The villagers’ lack of trust to RHWs was reported as a major obstacle to participate in health education programmes. The rural community members for many reasons like cultural dissimilarities and distrust to the health workers’ competencies did not participate in rural health education programmes. This concept was explained via three subcategories:

Lack of acceptability of rural health workers/cultural dissimilarities

There was a strong feeling in the participants that they were different from those living in the cities, and that they had particular characteristics that were not found among their urban counterparts; hence, many of the villagers preferred to be trained by an indigenous health worker, a member of their own community. They believed that the health workers who are from their own community understood their context better and were more accessible when needed, compared with non-native RHWs. Villagers reported that many health workers were not native and not inhabitants of their village. They also commented that the current health workers occasionally came from urban areas to deliver healthcare services. As they were not indigenous, the villagers could not trust them for receiving health education services. Cultural dissimilarities between the villagers and health workers may disrupt the interactions between them.

‘…Some of the health workers come from the city and have different culture and behaviour. So they can’t understand our problems.’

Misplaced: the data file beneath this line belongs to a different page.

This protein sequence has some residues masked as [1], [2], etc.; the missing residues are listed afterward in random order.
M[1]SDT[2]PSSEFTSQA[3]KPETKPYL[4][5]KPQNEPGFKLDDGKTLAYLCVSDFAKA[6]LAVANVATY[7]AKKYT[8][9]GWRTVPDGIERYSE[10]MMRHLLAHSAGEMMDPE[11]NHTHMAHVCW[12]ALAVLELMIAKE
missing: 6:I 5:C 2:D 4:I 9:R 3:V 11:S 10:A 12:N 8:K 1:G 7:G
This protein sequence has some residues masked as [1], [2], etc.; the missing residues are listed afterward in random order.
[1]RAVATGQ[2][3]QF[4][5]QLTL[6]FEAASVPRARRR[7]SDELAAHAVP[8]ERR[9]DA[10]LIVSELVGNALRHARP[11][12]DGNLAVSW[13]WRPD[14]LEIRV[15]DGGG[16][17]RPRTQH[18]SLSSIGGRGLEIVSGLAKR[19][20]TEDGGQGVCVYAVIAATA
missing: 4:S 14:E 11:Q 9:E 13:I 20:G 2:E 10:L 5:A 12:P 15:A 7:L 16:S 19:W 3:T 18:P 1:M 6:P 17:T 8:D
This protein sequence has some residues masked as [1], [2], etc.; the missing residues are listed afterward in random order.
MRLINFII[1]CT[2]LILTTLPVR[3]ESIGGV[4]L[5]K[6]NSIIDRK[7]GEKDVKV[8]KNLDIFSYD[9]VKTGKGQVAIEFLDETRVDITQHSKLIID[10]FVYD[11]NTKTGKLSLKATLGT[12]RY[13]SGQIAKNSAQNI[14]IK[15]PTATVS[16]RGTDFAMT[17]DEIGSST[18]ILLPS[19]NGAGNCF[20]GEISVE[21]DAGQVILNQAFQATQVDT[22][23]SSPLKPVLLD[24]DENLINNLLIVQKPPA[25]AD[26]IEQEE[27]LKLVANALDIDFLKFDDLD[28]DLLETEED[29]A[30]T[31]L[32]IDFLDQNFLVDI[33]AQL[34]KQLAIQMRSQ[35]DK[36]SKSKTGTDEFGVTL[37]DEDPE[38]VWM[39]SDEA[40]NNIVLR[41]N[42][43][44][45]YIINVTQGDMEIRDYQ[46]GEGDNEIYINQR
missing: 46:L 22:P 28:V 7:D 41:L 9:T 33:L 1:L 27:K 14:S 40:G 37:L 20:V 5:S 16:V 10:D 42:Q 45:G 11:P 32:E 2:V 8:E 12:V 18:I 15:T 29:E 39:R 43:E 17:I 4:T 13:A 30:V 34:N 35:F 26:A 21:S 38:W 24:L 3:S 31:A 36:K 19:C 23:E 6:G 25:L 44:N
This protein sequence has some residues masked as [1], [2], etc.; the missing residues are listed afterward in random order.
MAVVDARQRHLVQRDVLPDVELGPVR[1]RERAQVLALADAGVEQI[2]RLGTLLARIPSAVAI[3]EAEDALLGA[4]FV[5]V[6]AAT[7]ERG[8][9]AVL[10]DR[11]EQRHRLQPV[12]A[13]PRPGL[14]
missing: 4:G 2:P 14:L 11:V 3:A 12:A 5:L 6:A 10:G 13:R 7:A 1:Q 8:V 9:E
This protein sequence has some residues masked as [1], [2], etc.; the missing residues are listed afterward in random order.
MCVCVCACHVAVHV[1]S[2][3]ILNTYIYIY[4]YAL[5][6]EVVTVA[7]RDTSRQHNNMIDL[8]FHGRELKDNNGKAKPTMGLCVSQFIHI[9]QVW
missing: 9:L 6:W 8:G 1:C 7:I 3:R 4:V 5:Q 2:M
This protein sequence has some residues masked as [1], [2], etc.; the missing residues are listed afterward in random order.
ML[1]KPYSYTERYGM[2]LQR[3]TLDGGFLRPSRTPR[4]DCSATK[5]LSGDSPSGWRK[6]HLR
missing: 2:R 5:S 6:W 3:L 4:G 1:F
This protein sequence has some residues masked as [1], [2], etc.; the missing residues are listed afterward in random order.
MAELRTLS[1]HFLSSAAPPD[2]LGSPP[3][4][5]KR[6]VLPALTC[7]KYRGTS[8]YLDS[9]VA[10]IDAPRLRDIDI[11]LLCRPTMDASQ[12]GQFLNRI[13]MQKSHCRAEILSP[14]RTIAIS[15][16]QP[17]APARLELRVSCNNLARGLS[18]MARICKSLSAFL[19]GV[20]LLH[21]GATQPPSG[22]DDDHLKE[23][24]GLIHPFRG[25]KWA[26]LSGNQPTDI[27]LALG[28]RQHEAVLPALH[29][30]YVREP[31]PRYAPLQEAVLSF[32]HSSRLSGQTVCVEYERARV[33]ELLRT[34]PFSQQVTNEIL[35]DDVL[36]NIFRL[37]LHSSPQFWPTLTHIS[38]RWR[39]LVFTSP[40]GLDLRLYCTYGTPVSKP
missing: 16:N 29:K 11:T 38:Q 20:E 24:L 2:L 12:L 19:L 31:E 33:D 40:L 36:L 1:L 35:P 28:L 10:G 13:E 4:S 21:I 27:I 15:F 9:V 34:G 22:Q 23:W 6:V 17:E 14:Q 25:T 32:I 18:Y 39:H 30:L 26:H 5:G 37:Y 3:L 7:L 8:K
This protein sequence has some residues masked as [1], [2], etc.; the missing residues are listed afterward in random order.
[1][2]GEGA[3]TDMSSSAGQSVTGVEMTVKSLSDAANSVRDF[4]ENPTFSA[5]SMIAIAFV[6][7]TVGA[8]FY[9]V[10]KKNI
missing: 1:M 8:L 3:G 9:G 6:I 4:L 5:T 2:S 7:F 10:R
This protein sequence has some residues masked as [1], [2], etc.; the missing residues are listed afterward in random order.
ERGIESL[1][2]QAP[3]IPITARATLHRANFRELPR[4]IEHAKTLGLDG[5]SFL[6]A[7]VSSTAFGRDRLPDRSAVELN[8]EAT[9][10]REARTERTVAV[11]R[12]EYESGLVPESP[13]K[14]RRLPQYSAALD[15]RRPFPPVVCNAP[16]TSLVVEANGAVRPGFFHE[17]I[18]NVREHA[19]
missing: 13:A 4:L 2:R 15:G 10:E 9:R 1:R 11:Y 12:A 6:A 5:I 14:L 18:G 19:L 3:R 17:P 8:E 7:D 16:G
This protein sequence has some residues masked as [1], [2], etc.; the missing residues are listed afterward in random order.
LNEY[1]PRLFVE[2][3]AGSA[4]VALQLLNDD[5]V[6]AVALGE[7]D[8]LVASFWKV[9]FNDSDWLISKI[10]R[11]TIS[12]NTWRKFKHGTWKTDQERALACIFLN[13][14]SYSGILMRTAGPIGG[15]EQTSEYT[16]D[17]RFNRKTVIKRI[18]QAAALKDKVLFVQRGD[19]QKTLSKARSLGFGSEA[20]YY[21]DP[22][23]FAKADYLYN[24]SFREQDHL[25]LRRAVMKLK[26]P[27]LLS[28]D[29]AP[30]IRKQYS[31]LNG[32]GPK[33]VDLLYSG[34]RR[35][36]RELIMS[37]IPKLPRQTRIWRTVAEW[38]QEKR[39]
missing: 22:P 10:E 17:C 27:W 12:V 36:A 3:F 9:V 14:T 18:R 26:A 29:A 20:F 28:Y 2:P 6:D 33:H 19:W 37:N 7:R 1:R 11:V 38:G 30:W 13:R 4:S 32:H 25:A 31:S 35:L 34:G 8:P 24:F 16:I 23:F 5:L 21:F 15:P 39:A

Moreover, tribal prejudices were also reported to have impacts on the villagers’ participation in health education programmes. The villagers did not accept the educations of non-native health workers who were from the tribes other than their own tribe.

‘…There are different tribes in our village. The families from the tribe to which the health worker belongs, will be more cooperative with that health worker; otherwise if the health worker is not belong to their tribe, they won't cooperate.’

Lack of trust in the competence of rural health workers as a health educator

Many villagers believed that the RHWs were not experts and competent enough to implement health education programmes and to deliver health messages properly. Providing the villagers with old and repeating contents, brief and unclear descriptions and infrequent answers to some questions were the reasons for such perceptions. They preferred to receive health messages from clinicians—doctors, nurses and other healthcare providers. They believed that the RHWs were less effective than the general physicians in increasing the knowledge of villagers about health issues.

‘The contents noted by them [the rural health workers] are old and out-of-date; but I think the physicians are better because they are expert and their educational contents are based on the up-to-date and scientific contents.’

‘The health workers do not have enough ability to teach. They don’t explain so properly and their knowledge is not up-to-date.’

Inability of rural health workers to communicate with villagers

Many villagers believed that the RHWs usually did not encourage their clients to ask questions during the educational sessions and seldom paid attention to their concerns. They commented that the health workers avoided to discuss their problems in the sessions because they could not manage the discussions or they did not have adequate time to discuss. Hence, the learners of health education sessions would be demotivated to participate in such programmes. Furthermore, inappropriate behaviours of some RHWs have made villagers unwilling to participate in the programmes, as participants perceived.

‘…I think being friendly with the care givers is important to build a good relationship. Some of the rural health workers are too angry, one does not dare to ask any questions and they do not tend to take part in the classes.’

Adherence to neighbourhood social networks in seeking health information